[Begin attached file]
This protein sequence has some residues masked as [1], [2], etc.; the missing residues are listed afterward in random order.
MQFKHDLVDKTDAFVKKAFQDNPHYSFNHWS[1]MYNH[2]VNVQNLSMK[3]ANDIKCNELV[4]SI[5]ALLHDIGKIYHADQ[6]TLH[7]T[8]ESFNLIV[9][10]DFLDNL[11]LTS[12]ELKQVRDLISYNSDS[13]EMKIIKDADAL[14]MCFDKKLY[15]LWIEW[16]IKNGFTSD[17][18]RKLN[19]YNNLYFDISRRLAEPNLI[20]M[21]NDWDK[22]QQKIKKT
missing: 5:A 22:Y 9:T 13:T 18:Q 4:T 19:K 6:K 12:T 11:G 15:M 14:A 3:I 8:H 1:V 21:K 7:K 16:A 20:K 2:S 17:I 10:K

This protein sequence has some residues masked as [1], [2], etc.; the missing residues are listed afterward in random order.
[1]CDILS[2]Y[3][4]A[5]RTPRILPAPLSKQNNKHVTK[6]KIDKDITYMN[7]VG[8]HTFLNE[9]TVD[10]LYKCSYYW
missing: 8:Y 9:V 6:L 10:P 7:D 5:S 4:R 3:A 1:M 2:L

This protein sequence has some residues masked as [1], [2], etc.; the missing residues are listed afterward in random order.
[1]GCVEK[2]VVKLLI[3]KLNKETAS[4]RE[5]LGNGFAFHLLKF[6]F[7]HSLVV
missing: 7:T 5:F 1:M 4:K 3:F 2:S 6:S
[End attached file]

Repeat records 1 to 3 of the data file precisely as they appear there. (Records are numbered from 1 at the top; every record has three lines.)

This protein sequence has some residues masked as [1], [2], etc.; the missing residues are listed afterward in random order.
MQFKHDLVDKTDAFVKKAFQDNPHYSFNHWS[1]MYNH[2]VNVQNLSMK[3]ANDIKCNELV[4]SI[5]ALLHDIGKIYHADQ[6]TLH[7]T[8]ESFNLIV[9][10]DFLDNL[11]LTS[12]ELKQVRDLISYNSDS[13]EMKIIKDADAL[14]MCFDKKLY[15]LWIEW[16]IKNGFTSD[17][18]RKLN[19]YNNLYFDISRRLAEPNLI[20]M[21]NDWDK[22]QQKIKKT
missing: 5:A 22:Y 9:T 13:T 18:Q 4:T 19:K 6:K 12:T 11:G 15:M 14:A 3:I 8:H 1:V 21:K 7:K 16:A 20:K 2:S 17:I 10:K

This protein sequence has some residues masked as [1], [2], etc.; the missing residues are listed afterward in random order.
[1]CDILS[2]Y[3][4]A[5]RTPRILPAPLSKQNNKHVTK[6]KIDKDITYMN[7]VG[8]HTFLNE[9]TVD[10]LYKCSYYW
missing: 8:Y 9:V 6:L 10:P 7:D 5:S 4:R 3:A 1:M 2:L

This protein sequence has some residues masked as [1], [2], etc.; the missing residues are listed afterward in random order.
[1]GCVEK[2]VVKLLI[3]KLNKETAS[4]RE[5]LGNGFAFHLLKF[6]F[7]HSLVV
missing: 7:T 5:F 1:M 4:K 3:F 2:S 6:S